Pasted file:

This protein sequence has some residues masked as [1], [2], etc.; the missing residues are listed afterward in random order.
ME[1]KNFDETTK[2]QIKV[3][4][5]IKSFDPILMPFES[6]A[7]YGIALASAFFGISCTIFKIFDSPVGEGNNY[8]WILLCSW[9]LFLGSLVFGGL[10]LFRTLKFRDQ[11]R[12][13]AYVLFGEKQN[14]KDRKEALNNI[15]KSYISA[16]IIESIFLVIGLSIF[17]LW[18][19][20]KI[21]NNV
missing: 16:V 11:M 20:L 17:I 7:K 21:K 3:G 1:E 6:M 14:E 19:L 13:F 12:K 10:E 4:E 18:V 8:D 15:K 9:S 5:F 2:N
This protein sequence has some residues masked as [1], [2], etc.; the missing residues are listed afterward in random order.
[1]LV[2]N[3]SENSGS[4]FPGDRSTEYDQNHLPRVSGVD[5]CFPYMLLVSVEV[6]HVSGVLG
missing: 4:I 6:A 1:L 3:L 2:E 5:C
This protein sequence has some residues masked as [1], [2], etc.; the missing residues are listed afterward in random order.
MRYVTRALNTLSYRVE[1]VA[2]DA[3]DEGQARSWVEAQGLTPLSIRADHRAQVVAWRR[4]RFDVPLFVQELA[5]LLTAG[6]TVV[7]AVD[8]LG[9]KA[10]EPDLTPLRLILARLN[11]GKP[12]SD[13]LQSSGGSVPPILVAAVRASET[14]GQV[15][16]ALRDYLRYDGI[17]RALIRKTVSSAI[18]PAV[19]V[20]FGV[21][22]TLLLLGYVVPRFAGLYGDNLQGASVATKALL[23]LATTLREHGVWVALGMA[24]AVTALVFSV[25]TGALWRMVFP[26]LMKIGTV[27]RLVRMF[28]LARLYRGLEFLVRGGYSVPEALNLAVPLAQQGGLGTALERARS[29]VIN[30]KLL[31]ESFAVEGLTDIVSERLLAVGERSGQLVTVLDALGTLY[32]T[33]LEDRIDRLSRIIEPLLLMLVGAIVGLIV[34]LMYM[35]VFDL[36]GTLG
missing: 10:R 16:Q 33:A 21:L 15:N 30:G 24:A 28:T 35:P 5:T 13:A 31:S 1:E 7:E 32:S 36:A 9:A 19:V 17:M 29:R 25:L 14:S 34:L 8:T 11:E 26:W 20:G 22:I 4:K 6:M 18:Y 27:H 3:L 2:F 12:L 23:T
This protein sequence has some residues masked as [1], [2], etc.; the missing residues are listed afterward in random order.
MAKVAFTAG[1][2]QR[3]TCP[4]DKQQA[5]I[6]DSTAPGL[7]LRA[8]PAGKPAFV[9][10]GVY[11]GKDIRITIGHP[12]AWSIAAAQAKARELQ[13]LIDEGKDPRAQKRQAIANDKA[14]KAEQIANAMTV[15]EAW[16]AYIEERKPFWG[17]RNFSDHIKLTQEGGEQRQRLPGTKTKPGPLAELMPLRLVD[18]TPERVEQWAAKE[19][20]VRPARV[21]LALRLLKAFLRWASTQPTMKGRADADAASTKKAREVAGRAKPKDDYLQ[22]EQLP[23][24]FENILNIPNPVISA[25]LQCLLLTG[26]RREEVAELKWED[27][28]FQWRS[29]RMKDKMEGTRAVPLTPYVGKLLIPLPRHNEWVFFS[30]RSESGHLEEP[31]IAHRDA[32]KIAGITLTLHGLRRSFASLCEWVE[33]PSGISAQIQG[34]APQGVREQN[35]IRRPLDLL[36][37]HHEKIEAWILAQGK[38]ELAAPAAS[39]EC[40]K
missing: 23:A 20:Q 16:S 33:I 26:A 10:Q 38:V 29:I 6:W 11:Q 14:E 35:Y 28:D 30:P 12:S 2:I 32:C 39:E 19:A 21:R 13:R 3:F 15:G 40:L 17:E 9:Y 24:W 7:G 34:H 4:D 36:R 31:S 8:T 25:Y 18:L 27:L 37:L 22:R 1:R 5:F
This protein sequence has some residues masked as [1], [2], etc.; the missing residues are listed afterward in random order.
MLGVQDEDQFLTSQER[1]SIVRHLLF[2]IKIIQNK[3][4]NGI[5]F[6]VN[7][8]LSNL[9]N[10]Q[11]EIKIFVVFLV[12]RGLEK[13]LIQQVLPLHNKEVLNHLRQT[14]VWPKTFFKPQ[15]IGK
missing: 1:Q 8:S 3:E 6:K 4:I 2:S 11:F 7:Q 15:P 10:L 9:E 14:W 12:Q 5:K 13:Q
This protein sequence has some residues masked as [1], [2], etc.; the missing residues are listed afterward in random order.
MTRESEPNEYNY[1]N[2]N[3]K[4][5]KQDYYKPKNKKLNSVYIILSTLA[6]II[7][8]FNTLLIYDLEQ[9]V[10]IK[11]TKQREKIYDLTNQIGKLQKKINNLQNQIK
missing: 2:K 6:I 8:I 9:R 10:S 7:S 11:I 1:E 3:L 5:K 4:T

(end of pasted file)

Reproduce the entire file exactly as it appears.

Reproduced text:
This protein sequence has some residues masked as [1], [2], etc.; the missing residues are listed afterward in random order.
ME[1]KNFDETTK[2]QIKV[3][4][5]IKSFDPILMPFES[6]A[7]YGIALASAFFGISCTIFKIFDSPVGEGNNY[8]WILLCSW[9]LFLGSLVFGGL[10]LFRTLKFRDQ[11]R[12][13]AYVLFGEKQN[14]KDRKEALNNI[15]KSYISA[16]IIESIFLVIGLSIF[17]LW[18][19][20]KI[21]NNV
missing: 16:V 11:M 20:L 17:I 7:K 21:K 3:G 1:E 6:M 14:E 19:L 13:F 12:K 10:E 4:E 18:V 8:D 15:K 9:S 5:F 2:N
This protein sequence has some residues masked as [1], [2], etc.; the missing residues are listed afterward in random order.
[1]LV[2]N[3]SENSGS[4]FPGDRSTEYDQNHLPRVSGVD[5]CFPYMLLVSVEV[6]HVSGVLG
missing: 4:I 6:A 1:L 3:L 2:E 5:C
This protein sequence has some residues masked as [1], [2], etc.; the missing residues are listed afterward in random order.
MRYVTRALNTLSYRVE[1]VA[2]DA[3]DEGQARSWVEAQGLTPLSIRADHRAQVVAWRR[4]RFDVPLFVQELA[5]LLTAG[6]TVV[7]AVD[8]LG[9]KA[10]EPDLTPLRLILARLN[11]GKP[12]SD[13]LQSSGGSVPPILVAAVRASET[14]GQV[15][16]ALRDYLRYDGI[17]RALIRKTVSSAI[18]PAV[19]V[20]FGV[21][22]TLLLLGYVVPRFAGLYGDNLQGASVATKALL[23]LATTLREHGVWVALGMA[24]AVTALVFSV[25]TGALWRMVFP[26]LMKIGTV[27]RLVRMF[28]LARLYRGLEFLVRGGYSVPEALNLAVPLAQQGGLGTALERARS[29]VIN[30]KLL[31]ESFAVEGLTDIVSERLLAVGERSGQLVTVLDALGTLY[32]T[33]LEDRIDRLSRIIEPLLLMLVGAIVGLIV[34]LMYM[35]VFDL[36]GTLG
missing: 10:R 16:Q 33:A 21:L 15:N 30:G 24:A 28:T 35:P 5:T 13:A 31:S 1:E 7:E 32:S 36:A 9:A 19:V 17:M 29:R 25:L 14:S 34:L 8:T 11:E 26:W 20:G 22:I 4:K 6:M 18:Y 27:H 3:L 2:F 12:L 23:T
This protein sequence has some residues masked as [1], [2], etc.; the missing residues are listed afterward in random order.
MAKVAFTAG[1][2]QR[3]TCP[4]DKQQA[5]I[6]DSTAPGL[7]LRA[8]PAGKPAFV[9][10]GVY[11]GKDIRITIGHP[12]AWSIAAAQAKARELQ[13]LIDEGKDPRAQKRQAIANDKA[14]KAEQIANAMTV[15]EAW[16]AYIEERKPFWG[17]RNFSDHIKLTQEGGEQRQRLPGTKTKPGPLAELMPLRLVD[18]TPERVEQWAAKE[19][20]VRPARV[21]LALRLLKAFLRWASTQPTMKGRADADAASTKKAREVAGRAKPKDDYLQ[22]EQLP[23][24]FENILNIPNPVISA[25]LQCLLLTG[26]RREEVAELKWED[27][28]FQWRS[29]RMKDKMEGTRAVPLTPYVGKLLIPLPRHNEWVFFS[30]RSESGHLEEP[31]IAHRDA[32]KIAGITLTLHGLRRSFASLCEWVE[33]PSGISAQIQG[34]APQGVREQN[35]IRRPLDLL[36][37]HHEKIEAWILAQGK[38]ELAAPAAS[39]EC[40]K
missing: 23:A 20:Q 16:S 33:I 26:A 10:Q 38:V 29:I 6:W 11:Q 14:E 35:Y 28:D 30:P 12:S 2:I 32:C 39:E 19:A 21:R 13:R 3:F 15:G 40:L 17:E 9:Y 24:W 7:G 34:H 4:D 36:R 31:S 8:T 25:Y 18:L 27:L 37:L 22:R 1:R 5:F
This protein sequence has some residues masked as [1], [2], etc.; the missing residues are listed afterward in random order.
MLGVQDEDQFLTSQER[1]SIVRHLLF[2]IKIIQNK[3][4]NGI[5]F[6]VN[7][8]LSNL[9]N[10]Q[11]EIKIFVVFLV[12]RGLEK[13]LIQQVLPLHNKEVLNHLRQT[14]VWPKTFFKPQ[15]IGK
missing: 1:Q 8:S 3:E 6:K 4:I 2:S 11:F 7:Q 15:P 10:L 9:E 14:W 12:Q 5:K 13:Q
This protein sequence has some residues masked as [1], [2], etc.; the missing residues are listed afterward in random order.
MTRESEPNEYNY[1]N[2]N[3]K[4][5]KQDYYKPKNKKLNSVYIILSTLA[6]II[7][8]FNTLLIYDLEQ[9]V[10]IK[11]TKQREKIYDLTNQIGKLQKKINNLQNQIK
missing: 2:K 6:I 8:I 9:R 10:S 7:S 11:I 1:E 3:L 5:K 4:T